David Wengrow

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David Wengrow (born 25 July 1972) is a British archaeologist and Professor of Comparative Archaeology at the Institute of Archaeology, University College London.[1]

David Wengrow
OccupationArcheologist, Author, Professor
EducationBA, Mst, University of Oxford
Ph.D, University of Oxford


Wengrow enrolled at the University of Oxford in 1993, obtaining a BA in archaeology and anthropology.[2] He went on to qualify for an MSt in world archaeology in 1998 and then studied for a D.Phil. under the supervision of Roger Moorey completed in 2001.[3] Andrew Sherratt was a notable influence during Wengrow's time at Oxford.[4]

Academic careerEdit

Between 2001 and 2004 Wengrow was Henri Frankfort Fellow at the Warburg Institute and Junior Research Fellow at Christ Church, Oxford; he was appointed to a lectureship at the UCL Institute of Archaeology in 2004, and in 2011 was made Professor of Comparative Archaeology (a title formerly held by Peter Ucko).[5] Wengrow has conducted archaeological excavations in Africa and the Middle East, most recently with the Sulaymaniyah Museum in Iraqi Kurdistan[6] and is currently working on a historical study of social inequality with LSE anthropologist David Graeber.[7]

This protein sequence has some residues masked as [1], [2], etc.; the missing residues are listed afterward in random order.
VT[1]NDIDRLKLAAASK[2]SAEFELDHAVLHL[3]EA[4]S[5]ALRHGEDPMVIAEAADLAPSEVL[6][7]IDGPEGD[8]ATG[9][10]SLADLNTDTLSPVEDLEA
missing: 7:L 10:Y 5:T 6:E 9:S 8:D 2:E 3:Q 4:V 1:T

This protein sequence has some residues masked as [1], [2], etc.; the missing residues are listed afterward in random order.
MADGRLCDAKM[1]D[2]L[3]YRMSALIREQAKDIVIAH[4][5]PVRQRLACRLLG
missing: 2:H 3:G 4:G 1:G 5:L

Wengrow is a recipient of the Antiquity Prize[8] and has delivered the Rostovtzeff Lectures (New York University),[9] the Jack Goody Lectures (Max Planck Institute)[10] and the Biennial Henry Myers Lecture (Royal Anthropological Institute of Great Britain).[11] He served as external coordinator of the Mellon Research Initiative at New York University's Institute of Fine Arts[12] and was Distinguished Visitor at the University of Auckland.[13]

Selected publicationsEdit


  • Wengrow, D. (2006). The Archaeology of Early Egypt. Social Transformations in North-East Africa, 10,000-2650 BC. Cambridge World Archaeology Series. Cambridge: Cambridge University Press.
  • Wengrow, D. (2010). What Makes Civilization? The Ancient Near East and the Future of the West. Oxford & New York: Oxford University Press.
  • Wengrow, D. (2014). The Origins of Monsters. Image and Cognition in the First Age of Mechanical Reproduction. Princeton: Princeton University Press

Short essaysEdit

  • Wengrow, D. (2018) ‘A history of true civilisation is not one of monuments’. Aeon.[1]
  • Graeber, D. and D. Wengrow (2018). ‘How to change the course of human history (at least the part that’s already happened)’. Eurozine. [2]
  • Wengrow, D. (2019) ‘Rethinking cities from the ground up’. The British Academy [3]


External links to academic articlesEdit